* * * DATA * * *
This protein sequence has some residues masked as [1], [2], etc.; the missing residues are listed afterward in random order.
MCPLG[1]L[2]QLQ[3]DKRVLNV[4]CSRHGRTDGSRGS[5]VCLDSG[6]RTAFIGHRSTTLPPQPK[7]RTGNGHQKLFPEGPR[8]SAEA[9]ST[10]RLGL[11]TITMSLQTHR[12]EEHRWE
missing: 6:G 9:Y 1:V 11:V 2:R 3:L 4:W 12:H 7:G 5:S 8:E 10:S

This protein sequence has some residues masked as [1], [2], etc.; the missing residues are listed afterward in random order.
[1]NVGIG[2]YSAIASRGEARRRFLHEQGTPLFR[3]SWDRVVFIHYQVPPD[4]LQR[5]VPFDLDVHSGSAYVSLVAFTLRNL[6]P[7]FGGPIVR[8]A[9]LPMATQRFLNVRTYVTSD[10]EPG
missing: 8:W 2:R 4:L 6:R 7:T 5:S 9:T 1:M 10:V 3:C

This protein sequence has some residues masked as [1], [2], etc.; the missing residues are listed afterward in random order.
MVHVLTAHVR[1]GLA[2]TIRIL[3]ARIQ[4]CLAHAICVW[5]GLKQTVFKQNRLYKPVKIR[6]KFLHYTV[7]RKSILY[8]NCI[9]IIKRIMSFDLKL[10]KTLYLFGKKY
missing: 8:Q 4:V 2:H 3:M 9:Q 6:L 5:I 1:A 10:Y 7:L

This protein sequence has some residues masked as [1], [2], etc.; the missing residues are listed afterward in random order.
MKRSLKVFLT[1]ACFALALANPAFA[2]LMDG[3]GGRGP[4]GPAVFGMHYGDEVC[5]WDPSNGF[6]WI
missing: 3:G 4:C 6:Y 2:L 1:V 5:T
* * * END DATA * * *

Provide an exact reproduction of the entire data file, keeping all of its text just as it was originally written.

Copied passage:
This protein sequence has some residues masked as [1], [2], etc.; the missing residues are listed afterward in random order.
MCPLG[1]L[2]QLQ[3]DKRVLNV[4]CSRHGRTDGSRGS[5]VCLDSG[6]RTAFIGHRSTTLPPQPK[7]RTGNGHQKLFPEGPR[8]SAEA[9]ST[10]RLGL[11]TITMSLQTHR[12]EEHRWE
missing: 6:G 9:Y 1:V 11:V 2:R 3:L 4:W 12:H 7:G 5:S 8:E 10:S

This protein sequence has some residues masked as [1], [2], etc.; the missing residues are listed afterward in random order.
[1]NVGIG[2]YSAIASRGEARRRFLHEQGTPLFR[3]SWDRVVFIHYQVPPD[4]LQR[5]VPFDLDVHSGSAYVSLVAFTLRNL[6]P[7]FGGPIVR[8]A[9]LPMATQRFLNVRTYVTSD[10]EPG
missing: 8:W 2:R 4:L 6:R 7:T 5:S 9:T 1:M 10:V 3:C

This protein sequence has some residues masked as [1], [2], etc.; the missing residues are listed afterward in random order.
MVHVLTAHVR[1]GLA[2]TIRIL[3]ARIQ[4]CLAHAICVW[5]GLKQTVFKQNRLYKPVKIR[6]KFLHYTV[7]RKSILY[8]NCI[9]IIKRIMSFDLKL[10]KTLYLFGKKY
missing: 8:Q 4:V 2:H 3:M 9:Q 6:L 5:I 1:A 10:Y 7:L

This protein sequence has some residues masked as [1], [2], etc.; the missing residues are listed afterward in random order.
MKRSLKVFLT[1]ACFALALANPAFA[2]LMDG[3]GGRGP[4]GPAVFGMHYGDEVC[5]WDPSNGF[6]WI
missing: 3:G 4:C 6:Y 2:L 1:V 5:T